Unhappily Ever After
Unhappily Ever After opening sequence (The characters of Jack and Jennie are initially smiling which then gradually fades to a somber expression)
Also known asUnhappily...
Created by
Opening theme
Country of originUnited States
Original languageEnglish
No. of seasons5
No. of episodes100 (list of episodes)
Executive producers
  • Ron Leavitt
  • Arthur Silver
  • Sandy Sprung
  • Marcy Vosburgh
Running time22–24 minutes
Production companyTouchstone Television
Original release
NetworkThe WB
ReleaseJanuary 11, 1995 (1995-01-11) –
May 23, 1999 (1999-05-23)

Unhappily Ever After is an American television sitcom that aired for 100 episodes on The WB from January 11, 1995, to May 23, 1999, for a total of five seasons. The series was produced by Touchstone Television.[1]


The series follows the Malloy family of Los Angeles, California: father Jack (Geoff Pierson); mother Jennifer (Stephanie Hodge); dim-witted eldest son Ryan (Kevin Connolly); cute, voluptuous daughter Tiffany (Nikki Cox); and "forgotten" son Ross (Justin Berfield). In the first two seasons, storylines featured Jennie's pill-popping mother Maureen Slattery (Joyce Van Patten).

The series was initially written as a starring vehicle for Hodge, whose character Jennifer was the focus of the first few episodes. However, the series soon turned its focus to Jack, a schizophrenic who had been kicked out of the house in the pilot episode and was living in an apartment with his only "friend": his son's talking toy rabbit, Mr. Floppy (Bobcat Goldthwait). By the show's third season, Tiffany had become a breakout character, and Cox became the de facto co-star of the show along with Pierson. Stories began focusing more on Tiffany and Ryan's escapades at high school, and later community college.

In the fourth season, producers tried to kill off Jennifer's increasingly unnecessary character and return her as a ghost. Negative audience reaction made them quickly reverse this action. [citation needed] The character was brought back to life in a deliberately bizarre sequence in which a network executive wandered onto the set and announced that she was no longer dead. Nevertheless, Hodge decided to leave the show, and several episodes after Jennifer's bizarre reappearance, she abandoned her family for a lesbian lover and was never seen again.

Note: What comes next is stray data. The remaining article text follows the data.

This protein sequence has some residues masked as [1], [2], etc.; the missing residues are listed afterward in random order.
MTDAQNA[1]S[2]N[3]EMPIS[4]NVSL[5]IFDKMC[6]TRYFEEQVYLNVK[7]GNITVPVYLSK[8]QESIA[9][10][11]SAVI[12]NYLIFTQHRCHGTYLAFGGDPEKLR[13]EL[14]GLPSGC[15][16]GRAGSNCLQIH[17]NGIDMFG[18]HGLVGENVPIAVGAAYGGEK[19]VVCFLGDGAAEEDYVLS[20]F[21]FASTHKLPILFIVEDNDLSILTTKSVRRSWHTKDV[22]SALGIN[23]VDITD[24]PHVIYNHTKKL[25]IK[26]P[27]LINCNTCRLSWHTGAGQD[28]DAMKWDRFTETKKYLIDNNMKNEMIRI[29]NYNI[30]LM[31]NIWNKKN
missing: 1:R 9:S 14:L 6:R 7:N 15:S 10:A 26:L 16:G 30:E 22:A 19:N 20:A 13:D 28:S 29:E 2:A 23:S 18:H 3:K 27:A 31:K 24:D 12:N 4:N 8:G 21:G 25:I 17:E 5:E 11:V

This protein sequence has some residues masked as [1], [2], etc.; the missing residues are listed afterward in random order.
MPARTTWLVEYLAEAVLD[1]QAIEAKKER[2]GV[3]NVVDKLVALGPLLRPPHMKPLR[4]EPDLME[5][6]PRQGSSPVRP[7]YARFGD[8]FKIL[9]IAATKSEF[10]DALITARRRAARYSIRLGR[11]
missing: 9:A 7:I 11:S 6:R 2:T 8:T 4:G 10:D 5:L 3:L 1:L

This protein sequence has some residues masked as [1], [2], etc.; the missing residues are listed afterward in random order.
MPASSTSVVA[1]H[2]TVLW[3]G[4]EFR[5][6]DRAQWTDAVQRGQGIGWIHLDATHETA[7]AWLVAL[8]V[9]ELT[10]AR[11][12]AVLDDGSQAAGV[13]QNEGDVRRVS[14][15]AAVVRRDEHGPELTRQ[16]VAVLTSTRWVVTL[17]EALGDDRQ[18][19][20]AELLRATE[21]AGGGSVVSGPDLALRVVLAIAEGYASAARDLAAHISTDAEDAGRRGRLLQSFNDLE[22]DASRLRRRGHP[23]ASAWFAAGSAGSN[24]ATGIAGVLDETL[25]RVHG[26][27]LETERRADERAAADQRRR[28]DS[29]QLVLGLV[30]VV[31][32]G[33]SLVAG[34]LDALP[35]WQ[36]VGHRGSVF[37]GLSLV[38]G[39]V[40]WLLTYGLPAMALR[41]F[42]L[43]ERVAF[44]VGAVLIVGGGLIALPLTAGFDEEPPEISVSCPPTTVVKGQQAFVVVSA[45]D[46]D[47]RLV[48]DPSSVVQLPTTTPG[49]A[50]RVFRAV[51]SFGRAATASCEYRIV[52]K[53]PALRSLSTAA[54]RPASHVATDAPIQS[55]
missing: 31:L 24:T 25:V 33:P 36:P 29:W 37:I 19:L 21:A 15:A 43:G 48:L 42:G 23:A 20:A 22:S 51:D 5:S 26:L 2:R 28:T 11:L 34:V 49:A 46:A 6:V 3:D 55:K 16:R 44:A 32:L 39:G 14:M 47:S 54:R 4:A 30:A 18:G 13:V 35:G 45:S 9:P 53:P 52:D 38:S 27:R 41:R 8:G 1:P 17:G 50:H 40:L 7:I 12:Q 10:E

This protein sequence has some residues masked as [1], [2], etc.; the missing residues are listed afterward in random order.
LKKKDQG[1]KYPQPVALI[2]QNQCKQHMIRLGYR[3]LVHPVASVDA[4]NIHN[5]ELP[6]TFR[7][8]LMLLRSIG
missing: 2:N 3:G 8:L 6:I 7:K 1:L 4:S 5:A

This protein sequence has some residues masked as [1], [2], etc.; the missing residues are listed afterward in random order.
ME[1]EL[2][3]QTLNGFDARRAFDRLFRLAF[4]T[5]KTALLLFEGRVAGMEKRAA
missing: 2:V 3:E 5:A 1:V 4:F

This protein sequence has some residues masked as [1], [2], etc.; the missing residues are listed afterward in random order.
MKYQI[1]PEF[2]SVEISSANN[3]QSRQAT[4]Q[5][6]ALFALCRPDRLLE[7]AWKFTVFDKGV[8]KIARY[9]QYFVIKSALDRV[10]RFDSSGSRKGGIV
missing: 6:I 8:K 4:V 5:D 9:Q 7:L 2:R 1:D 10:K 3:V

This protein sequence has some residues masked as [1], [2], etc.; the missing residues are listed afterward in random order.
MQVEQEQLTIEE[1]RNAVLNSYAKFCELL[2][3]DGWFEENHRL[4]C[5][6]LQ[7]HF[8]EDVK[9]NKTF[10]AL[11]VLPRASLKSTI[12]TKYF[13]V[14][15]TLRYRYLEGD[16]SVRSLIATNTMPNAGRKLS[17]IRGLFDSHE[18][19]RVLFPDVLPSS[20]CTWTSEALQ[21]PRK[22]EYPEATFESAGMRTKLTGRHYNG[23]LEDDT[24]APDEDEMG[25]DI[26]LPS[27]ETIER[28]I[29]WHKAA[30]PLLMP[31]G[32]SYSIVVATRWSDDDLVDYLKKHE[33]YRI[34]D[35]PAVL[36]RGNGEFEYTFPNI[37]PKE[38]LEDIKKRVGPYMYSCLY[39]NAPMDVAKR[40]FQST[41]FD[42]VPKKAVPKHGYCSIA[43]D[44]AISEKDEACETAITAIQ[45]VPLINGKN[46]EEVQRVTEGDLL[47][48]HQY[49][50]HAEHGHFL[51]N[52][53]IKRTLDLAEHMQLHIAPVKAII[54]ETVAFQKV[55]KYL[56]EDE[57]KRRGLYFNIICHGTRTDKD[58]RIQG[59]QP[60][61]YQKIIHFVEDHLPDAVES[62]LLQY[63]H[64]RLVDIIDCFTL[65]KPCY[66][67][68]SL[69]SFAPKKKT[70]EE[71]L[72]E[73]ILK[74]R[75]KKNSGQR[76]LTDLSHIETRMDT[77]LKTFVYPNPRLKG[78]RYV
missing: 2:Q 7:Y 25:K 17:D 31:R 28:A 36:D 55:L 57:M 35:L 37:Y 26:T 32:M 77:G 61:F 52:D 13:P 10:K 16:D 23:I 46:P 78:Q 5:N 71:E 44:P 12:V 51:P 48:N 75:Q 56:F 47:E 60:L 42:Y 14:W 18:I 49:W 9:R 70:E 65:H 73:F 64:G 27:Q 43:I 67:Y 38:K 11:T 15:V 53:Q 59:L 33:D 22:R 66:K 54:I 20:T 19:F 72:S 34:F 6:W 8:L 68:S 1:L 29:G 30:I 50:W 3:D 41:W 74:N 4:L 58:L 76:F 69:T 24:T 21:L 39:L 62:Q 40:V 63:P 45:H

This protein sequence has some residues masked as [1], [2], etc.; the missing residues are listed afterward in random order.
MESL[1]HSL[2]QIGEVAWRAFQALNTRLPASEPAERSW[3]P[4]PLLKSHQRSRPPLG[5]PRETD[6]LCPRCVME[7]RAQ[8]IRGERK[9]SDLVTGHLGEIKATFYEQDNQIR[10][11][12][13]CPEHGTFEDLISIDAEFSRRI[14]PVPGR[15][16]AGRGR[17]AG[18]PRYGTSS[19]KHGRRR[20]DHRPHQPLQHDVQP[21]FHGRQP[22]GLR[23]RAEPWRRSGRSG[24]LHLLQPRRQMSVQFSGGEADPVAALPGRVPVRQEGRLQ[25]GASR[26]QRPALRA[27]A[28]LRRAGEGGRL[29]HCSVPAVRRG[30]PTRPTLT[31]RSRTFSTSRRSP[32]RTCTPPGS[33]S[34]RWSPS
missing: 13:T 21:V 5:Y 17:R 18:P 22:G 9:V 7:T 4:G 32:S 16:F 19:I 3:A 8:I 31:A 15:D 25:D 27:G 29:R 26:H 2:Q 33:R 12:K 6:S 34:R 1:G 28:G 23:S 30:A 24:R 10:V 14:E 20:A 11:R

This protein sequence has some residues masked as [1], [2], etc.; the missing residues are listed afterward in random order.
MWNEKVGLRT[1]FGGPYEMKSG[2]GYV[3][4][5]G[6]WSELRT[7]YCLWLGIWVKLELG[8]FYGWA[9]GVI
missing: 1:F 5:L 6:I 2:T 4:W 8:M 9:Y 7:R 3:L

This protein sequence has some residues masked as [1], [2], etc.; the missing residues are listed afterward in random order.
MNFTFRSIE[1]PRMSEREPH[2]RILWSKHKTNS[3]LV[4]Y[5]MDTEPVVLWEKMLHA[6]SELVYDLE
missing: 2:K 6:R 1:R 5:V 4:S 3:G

The final season focused more on Tiffany, with her rival Barbara Caufield (Wendy Benson) joining the cast. The series wrapped up with a final episode in which Jack finally made enough money to send Tiffany to Harvard University. Once Jack started making money, he no longer needed Floppy, with his schizophrenia seemingly "cured", and Floppy returned to being just a stuffed animal. However, Jack's return to drinking brought Floppy "back from the dead."





Main article: List of Unhappily Ever After episodes

SeasonEpisodesOriginally aired
First airedLast aired
113January 11, 1995 (1995-01-11)May 17, 1995 (1995-05-17)
222September 6, 1995 (1995-09-06)May 22, 1996 (1996-05-22)